What’s Wrong With Inherited Judgments?
David Bernstein makes a bizarre observation regarding the outcome of the Iowa stuttering study lawsuit. If you haven’t been following this, this lawsuit surrounded a study in the 1930’s by the University of Iowa, in which orphans were abused by researchers trying to induce speech impediments in them.
Bernstein’s observation regarding the case is this:
On a separate note, it looks like much of the money will go to the estates of some of the victims. This sort of thing always strikes me as odd; but for whatever experiences the victims had, good, bad, or indifferent, their children would have never existed. I’m sorry my ancestors were oppressed by the czars, but from a purely personal point of view, I benefited. It’s not simply that I got to grow up in the United States instead of Eastern Europe, is that I exist at all! Even though three of my grandparents lived under the czars’ rule, I would think it just about as strange to get a reparations check from the Russian government as from the Italians (for oppressing my ancestors 2,000 years ago) or the Egyptians (1,400 or so years before that). [Emphasis Added]
I fail to see what’s so odd about this. Money judgments in civil lawsuits primarily serve two purposes. The first and primary is to compensate the victims for the damages done to them. The secondary purpose is to deter future unlawful behavior.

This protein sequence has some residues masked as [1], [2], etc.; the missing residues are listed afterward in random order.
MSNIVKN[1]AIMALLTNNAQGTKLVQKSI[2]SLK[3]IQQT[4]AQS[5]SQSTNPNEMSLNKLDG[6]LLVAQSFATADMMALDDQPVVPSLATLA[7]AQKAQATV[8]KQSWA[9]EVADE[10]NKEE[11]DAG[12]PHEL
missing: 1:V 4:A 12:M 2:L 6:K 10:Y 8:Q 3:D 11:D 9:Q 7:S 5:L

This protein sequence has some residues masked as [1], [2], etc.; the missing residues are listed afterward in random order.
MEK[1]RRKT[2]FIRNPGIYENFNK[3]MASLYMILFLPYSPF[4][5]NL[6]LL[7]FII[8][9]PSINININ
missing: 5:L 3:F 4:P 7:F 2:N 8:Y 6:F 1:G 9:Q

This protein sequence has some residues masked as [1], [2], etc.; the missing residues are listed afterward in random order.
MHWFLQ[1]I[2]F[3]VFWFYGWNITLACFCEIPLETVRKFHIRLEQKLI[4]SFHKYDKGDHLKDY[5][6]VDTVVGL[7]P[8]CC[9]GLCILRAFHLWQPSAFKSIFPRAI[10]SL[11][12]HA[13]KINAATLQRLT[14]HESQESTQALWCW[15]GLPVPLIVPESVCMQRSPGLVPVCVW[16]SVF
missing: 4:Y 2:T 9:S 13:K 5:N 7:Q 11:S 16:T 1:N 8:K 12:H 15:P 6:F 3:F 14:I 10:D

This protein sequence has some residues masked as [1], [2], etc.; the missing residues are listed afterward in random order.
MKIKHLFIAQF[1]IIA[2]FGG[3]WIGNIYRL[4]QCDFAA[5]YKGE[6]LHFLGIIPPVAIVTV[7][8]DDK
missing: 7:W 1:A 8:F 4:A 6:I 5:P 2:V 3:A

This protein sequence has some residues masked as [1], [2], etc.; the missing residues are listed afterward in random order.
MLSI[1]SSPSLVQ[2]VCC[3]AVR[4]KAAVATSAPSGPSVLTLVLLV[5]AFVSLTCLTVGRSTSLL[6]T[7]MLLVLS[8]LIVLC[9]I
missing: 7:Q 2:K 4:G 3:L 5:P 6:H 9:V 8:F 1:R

Both of these purposes are served by awarding judgments to the estates of deceased plaintiffs. First off, if the plaintiffs were still alive when the judgment was awarded, but the plaintiff died a year later, that money would be inherited by his or her heirs. Accordingly, what difference does it make if the plaintiff dies before the judgment is awarded? Victims in these cases still deserve compensation, and they no doubt want to use the money to ensure some benefits for the children and grandchildren. That the harm took place before the birth of the plaintiff’s children is irrelevant, as it’s the generic heir being compensated by law, not a particular person.
Secondly, if judgments couldn’t be awarded to the estates of plaintiffs, then the deterrent effect of these lawsuits is lost. This is especially true when, as in this case, the defendant is a government entity. Not only that, but if plaintiff’s estates couldn’t be awarded judgments, you have a situation where it could be beneficial to the defendant that a plaintiff die. You don’t need to be an economist to figure out that such a rule would create a perverse incentive for defendants to cause the death of plaintiffs.